It wasn't even intentional, but I think it's pretty funny I did that. Guess my work life is creeping more into my personal life than I feared... ;)

. . .

Guinness in a bottle SUCKS. I'm told the can is better. We'll find out soon.

. . .

I have a misplaced sense of pride in my refrigerator - due to random parties and poker nights, my refrigerator is mostly filled with beer ... but unlike other people, I have the most random eclectic mix of beer. It's almost like a bar.

Currently, you can choose from:

  • Corona
  • Newcastle
  • Red Stripe
  • Guinness
  • Blue Moon
  • Heineken

A little something for everybody, I guess.

. . .

I've been having a lot of trouble sleeping this week - I chalked this up to jet lag earlier this week, but I think it's something more now. My mind's been racing a lot more at night lately with random thoughts. I don't like the return of Mr. Insomnia - go away! 

6am at Kunming airport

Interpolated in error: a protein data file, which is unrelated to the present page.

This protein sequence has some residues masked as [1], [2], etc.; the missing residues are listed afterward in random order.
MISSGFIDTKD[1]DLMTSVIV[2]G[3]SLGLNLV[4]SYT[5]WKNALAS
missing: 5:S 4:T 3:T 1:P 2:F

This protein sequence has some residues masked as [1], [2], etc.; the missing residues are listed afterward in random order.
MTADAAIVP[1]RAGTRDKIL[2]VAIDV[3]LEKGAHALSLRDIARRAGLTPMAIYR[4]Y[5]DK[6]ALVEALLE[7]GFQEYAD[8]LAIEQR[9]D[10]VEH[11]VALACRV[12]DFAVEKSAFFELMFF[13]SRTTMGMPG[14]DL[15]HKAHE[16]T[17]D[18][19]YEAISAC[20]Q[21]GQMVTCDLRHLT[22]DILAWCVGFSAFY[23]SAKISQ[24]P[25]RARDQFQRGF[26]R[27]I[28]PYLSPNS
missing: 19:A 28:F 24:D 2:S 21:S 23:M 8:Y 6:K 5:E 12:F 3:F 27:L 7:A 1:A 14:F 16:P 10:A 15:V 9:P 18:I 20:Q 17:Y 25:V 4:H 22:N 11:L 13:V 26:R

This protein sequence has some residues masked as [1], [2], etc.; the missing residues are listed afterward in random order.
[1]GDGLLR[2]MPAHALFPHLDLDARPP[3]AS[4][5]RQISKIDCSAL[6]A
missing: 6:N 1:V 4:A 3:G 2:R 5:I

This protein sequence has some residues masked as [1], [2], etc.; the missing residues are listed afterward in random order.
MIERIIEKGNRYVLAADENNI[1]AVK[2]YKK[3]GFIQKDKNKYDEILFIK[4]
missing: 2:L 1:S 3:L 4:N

Posted by roy on May 22, 2009 at 03:58 AM in Ramblings | 1 Comments

I was really surprised I had totally missed hearing about Seven Pounds, a movie starring Will Smith that came out last Christmas. It was an incredibly touching movie ... definitely recommend giving it a watch. (For SDers, now available on Royflix!)

The trailer, although it doesn't reveal much about the movie, for the curious:

Posted by roy on May 23, 2009 at 01:29 AM in Ramblings | 6 Comments

Some mentally stimulating posts I've read this weekend:

"A Tale of Two Crisis - Japan vs. Korea" - As this post mentions (and I've mentioned before), economics is almost a psuedo-science because of the unreliability of models at a macro level ... but this an interesting read comparing the Japanese and Korean financial crisis, and the implications of both approaches.

. . .

"Argentina: The superpower that never was" - "A short century ago the US and Argentina were rivals. Both were riding the first wave of globalisation at the turn of the 20th century. Both were young, dynamic nations with fertile farmlands and confident exporters. Both brought the beef of the New World to the tables of their European colonial forebears. Before the Great Depression of the 1930s, Argentina was among the 10 richest economies in the world. The millions of emigrant ­Italians and Irish fleeing poverty at the end of the 19th century were torn between the two: Buenos Aires or New York? The pampas or the prairie?"

An interesting look at what could have been - take a peek at how two young republics evolved to two completely divergent nations.

. . .

Curious at the story behind payday loan companies?